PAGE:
To do so, they typically contain a frequently updated drug monograph library with drug IDs, information about correct dosings, side effects, medicine interactions, etc. Also, the feature that is equally as crucial – and one healthcare professionals use daily – is a clinical calculator.
These tools enable physicians to determine the correct renal dose adjustments (both for pediatrics and adults), ideal and adjusted body weights, acetominatec toxicity (for which the Rumack-Matthew monogram should also be incorporated into the platform), peripheral IV fluids (if we’re talking about osmolality calculators), and much more. They help provide faultless service even in complicated or emergency situations.
Another important feature is a timer, which helps to administer drugs at precise intervals, and an emergency-specific database including:
- Data for airway interventions such as ventilator settings, endotracheal tube depth and sizes, sedation medications, etc.
- Information and considerations on seizure medication dosages.
- Proper dextrose concentrations for specific weights and ages that help providers better manage hypoglycemia.
- Resuscitation drugs’ data, defibrillation weight-specific information, and other cardiac resuscitation information.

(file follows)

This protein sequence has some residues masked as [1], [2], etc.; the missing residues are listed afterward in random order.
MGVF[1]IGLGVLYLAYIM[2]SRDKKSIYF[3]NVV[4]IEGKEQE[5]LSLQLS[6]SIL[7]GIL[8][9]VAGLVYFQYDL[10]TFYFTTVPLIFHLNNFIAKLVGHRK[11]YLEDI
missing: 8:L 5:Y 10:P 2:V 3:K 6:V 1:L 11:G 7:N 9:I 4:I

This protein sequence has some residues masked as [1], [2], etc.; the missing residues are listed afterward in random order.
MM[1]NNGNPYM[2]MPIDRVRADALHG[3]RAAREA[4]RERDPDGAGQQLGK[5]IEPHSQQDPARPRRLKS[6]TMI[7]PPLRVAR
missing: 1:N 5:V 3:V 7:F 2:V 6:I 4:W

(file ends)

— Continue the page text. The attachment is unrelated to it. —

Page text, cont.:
These applications ensure all the necessary data a medical professional might need is always at their fingertips and that they are free from having to do time-consuming calculations; the app can rapidly compute all the dosages and provide necessary suggestions.
Whether delivered as one sophisticated mobile pharma app with a wide range of features or a suite of tools, this functionality can drastically reduce the risk of medical error and enable healthcare professionals to provide better care. Thus, a branded platform of this kind allows pharma firms to establish themselves as reliable, knowledgeable, and helpful providers of tools, drugs, and services in the medical industry, win healthcare professionals’ trust, and, of course, bring in new sources of revenue.
Important considerations for using mobile in healthcare
Regardless of the specific mHealth application being developed and the type of healthcare or pharmaceutical organization involved, there are some general guidelines that can enhance the application’s overall performance.
At the most basic level, any mHealth or Pharma app must enable the digitization of people’s healthcare and wellness needs while also using data to provide personalized experiences. If these two principles are upheld, an app will drive loyalty and, ultimately, become a huge competitive differentiation factor.
To be successful, the app should feature an intuitive interface that ensures a user-friendly mobile experience akin to popular apps in the banking, hospitality, retail, and e-commerce sectors. Additionally, implementing robust security measures is critical as well, and the main focus here should be on fortifying the app against cyber threats while effectively managing the intricacies associated with handling protected health information.